6/21/11 - too early to say

In today's excerpt - the Chinese have often been invoked as having a longer-term perspective on history compared to the West, and to buttress this view, the story is often repeated of Premier Zhou Enlai's response when asked to discuss the impact of the French Revolution. His answer? "Too early to say":

"The impact of the French Revolution? 'Too early to say.'

"Thus did Zhou Enlai—in responding to questions in the early 1970s about the popular revolt in France almost two centuries earlier—buttress China's reputation as a far-thinking, patient civilisation.

"The former premier's answer has become a frequently deployed cliché, used as evidence of the sage Chinese ability to think long-term—in contrast to impatient westerners.

"The trouble is that Zhou was not referring to the 1789 storming of the Bastille in a discussion with Richard Nixon during the late US president's pioneering China visit. Zhou's answer related to events only three years earlier—the 1968 students' riots in Paris, according to Nixon's interpreter at the time.

"At a seminar in Washington to mark the publication of Henry Kissinger's book, On China, Chas Freeman, a retired foreign service officer, sought to correct the long-standing error. 'I distinctly remember the exchange. There was a misunderstanding that was too delicious to invite correction,' said Mr. Freeman.

"He said Zhou had been confused when asked about the French Revolution and the Paris Commune. 'But these were exactly the kinds of terms used by the students to describe what they were up to in 1968 and that is how Zhou understood them.'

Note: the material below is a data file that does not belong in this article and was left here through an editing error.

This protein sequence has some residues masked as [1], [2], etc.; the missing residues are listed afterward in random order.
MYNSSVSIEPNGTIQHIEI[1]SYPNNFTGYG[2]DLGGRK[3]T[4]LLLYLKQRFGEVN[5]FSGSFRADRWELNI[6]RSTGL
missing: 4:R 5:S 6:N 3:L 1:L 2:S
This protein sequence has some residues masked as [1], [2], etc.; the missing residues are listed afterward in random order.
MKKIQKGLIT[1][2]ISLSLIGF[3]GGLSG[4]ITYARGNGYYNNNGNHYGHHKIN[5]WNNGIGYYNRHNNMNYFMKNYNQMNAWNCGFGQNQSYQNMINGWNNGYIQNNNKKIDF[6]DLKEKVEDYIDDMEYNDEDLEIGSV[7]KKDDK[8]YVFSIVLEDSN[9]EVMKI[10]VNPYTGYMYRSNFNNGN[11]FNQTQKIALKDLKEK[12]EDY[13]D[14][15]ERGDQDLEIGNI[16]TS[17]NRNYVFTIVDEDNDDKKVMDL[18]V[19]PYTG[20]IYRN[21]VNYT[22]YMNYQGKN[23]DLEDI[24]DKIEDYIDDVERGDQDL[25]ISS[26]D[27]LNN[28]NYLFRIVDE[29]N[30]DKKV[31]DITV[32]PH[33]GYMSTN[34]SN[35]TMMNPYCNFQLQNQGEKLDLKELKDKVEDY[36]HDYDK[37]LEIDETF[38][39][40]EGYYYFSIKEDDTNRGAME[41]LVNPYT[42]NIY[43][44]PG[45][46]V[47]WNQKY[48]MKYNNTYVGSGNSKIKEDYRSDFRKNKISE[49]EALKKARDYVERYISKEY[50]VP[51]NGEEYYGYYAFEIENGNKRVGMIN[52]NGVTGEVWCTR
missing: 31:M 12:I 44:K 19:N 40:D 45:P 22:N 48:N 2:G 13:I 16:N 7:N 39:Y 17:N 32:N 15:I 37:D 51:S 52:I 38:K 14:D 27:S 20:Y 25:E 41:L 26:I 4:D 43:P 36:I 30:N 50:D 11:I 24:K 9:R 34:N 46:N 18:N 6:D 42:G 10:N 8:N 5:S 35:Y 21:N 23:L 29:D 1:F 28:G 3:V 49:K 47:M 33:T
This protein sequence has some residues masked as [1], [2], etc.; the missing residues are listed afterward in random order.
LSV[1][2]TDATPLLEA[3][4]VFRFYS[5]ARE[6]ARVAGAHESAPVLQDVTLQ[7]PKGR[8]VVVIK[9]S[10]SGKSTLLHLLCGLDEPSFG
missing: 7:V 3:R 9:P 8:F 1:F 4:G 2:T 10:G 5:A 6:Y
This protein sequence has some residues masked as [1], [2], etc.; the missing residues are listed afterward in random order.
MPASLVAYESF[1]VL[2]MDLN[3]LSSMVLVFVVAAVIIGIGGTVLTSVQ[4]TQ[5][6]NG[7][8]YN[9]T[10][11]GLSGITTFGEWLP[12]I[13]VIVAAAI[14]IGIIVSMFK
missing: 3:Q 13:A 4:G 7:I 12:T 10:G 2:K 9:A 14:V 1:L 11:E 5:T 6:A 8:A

"Geremie Barme, of the Australian National University, said Zhou's quote fitted with the widespread western view of an 'oriental obliquity' that thought far into the future and was 'somehow profound'. 'Whereas, in China, you mostly hear that the leadership is short-sighted, radically pragmatic and anything but subtle,' he said. Dr. Barme added that Chinese researchers with access to the foreign ministry archives in Beijing said that the records made clear that Zhou was referring to the 1968 riots in Paris.

"The Chinese archives also record Zhou's conversation as being with Henry Kissinger. A spokeswoman for Dr. Kissinger said that 'he has no precise recollection but that the Freeman version seems much more plausible'.

"Zhou's cryptic caution also reflected the murderous political climate in Beijing at the time, and the premier would not have risked passing judgment on the radical French Maoists involved in the Paris riots.

"It is not the first time a misinterpretation of a Chinese leader's saying has mistakenly entered mainstream parlance. Deng Xiaoping, who launched the country's market reforms, is credited with saying, 'To get rich is glorious', although there is no record that he said it. The oft-quoted Chinese curse, 'May you live in interesting times', does not exist in China itself, scholars say."


Richard McGregor


"Zhou's cryptic caution lost in translation"


Financial Times/


June 10, 2011
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